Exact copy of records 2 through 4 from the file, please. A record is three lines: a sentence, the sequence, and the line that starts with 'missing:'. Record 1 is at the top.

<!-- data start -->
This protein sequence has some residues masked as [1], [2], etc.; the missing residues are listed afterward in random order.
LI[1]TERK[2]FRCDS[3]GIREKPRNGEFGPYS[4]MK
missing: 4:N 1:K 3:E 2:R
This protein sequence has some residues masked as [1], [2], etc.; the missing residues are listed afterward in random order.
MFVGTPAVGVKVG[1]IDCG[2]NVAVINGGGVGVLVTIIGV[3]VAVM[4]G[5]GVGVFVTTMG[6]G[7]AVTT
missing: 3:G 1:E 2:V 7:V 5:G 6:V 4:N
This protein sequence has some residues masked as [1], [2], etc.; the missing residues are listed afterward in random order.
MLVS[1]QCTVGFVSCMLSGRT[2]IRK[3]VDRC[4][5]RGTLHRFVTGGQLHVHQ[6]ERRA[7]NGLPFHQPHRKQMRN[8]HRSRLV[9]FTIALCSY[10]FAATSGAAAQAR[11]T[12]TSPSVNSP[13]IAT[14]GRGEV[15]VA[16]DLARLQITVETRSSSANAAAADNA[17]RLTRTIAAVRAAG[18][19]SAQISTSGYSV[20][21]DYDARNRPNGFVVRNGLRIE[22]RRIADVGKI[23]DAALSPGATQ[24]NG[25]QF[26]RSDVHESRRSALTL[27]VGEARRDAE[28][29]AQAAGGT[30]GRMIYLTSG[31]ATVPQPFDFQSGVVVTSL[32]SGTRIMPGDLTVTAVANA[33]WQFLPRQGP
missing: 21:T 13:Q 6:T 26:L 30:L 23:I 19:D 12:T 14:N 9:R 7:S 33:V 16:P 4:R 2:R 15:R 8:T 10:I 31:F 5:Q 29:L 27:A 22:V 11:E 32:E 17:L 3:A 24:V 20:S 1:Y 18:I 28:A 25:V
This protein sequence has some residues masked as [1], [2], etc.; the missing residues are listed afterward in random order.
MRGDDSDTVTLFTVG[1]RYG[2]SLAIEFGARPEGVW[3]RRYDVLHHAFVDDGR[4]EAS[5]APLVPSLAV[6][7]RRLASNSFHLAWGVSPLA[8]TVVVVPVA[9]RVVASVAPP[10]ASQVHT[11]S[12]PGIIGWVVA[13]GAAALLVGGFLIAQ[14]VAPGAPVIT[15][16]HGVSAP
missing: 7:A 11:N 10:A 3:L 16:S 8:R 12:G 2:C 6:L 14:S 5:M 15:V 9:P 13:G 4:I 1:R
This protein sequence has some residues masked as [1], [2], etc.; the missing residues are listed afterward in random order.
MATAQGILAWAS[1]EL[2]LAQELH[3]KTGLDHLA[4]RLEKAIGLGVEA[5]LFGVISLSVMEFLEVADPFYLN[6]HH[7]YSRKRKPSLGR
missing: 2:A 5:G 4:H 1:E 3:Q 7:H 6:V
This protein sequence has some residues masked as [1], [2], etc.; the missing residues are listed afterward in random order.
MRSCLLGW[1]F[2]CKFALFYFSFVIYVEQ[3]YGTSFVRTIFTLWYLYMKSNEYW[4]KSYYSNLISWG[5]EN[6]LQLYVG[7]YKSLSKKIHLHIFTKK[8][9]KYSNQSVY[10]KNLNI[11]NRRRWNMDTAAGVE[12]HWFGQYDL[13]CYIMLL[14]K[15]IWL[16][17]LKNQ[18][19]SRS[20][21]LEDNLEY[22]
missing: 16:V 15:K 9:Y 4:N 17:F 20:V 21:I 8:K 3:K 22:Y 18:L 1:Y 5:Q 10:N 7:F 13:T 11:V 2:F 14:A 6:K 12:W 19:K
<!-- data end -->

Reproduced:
This protein sequence has some residues masked as [1], [2], etc.; the missing residues are listed afterward in random order.
MFVGTPAVGVKVG[1]IDCG[2]NVAVINGGGVGVLVTIIGV[3]VAVM[4]G[5]GVGVFVTTMG[6]G[7]AVTT
missing: 3:G 1:E 2:V 7:V 5:G 6:V 4:N
This protein sequence has some residues masked as [1], [2], etc.; the missing residues are listed afterward in random order.
MLVS[1]QCTVGFVSCMLSGRT[2]IRK[3]VDRC[4][5]RGTLHRFVTGGQLHVHQ[6]ERRA[7]NGLPFHQPHRKQMRN[8]HRSRLV[9]FTIALCSY[10]FAATSGAAAQAR[11]T[12]TSPSVNSP[13]IAT[14]GRGEV[15]VA[16]DLARLQITVETRSSSANAAAADNA[17]RLTRTIAAVRAAG[18][19]SAQISTSGYSV[20][21]DYDARNRPNGFVVRNGLRIE[22]RRIADVGKI[23]DAALSPGATQ[24]NG[25]QF[26]RSDVHESRRSALTL[27]VGEARRDAE[28][29]AQAAGGT[30]GRMIYLTSG[31]ATVPQPFDFQSGVVVTSL[32]SGTRIMPGDLTVTAVANA[33]WQFLPRQGP
missing: 21:T 13:Q 6:T 26:L 30:L 23:I 19:D 12:T 14:N 9:R 7:S 33:V 16:P 4:R 2:R 15:R 8:T 10:I 31:F 5:Q 29:L 27:A 22:V 11:E 32:E 17:L 3:A 24:V 20:S 1:Y 18:I 28:A 25:V
This protein sequence has some residues masked as [1], [2], etc.; the missing residues are listed afterward in random order.
MRGDDSDTVTLFTVG[1]RYG[2]SLAIEFGARPEGVW[3]RRYDVLHHAFVDDGR[4]EAS[5]APLVPSLAV[6][7]RRLASNSFHLAWGVSPLA[8]TVVVVPVA[9]RVVASVAPP[10]ASQVHT[11]S[12]PGIIGWVVA[13]GAAALLVGGFLIAQ[14]VAPGAPVIT[15][16]HGVSAP
missing: 7:A 11:N 10:A 3:L 16:S 8:R 12:G 2:C 6:L 14:S 5:M 15:V 9:P 13:G 4:I 1:R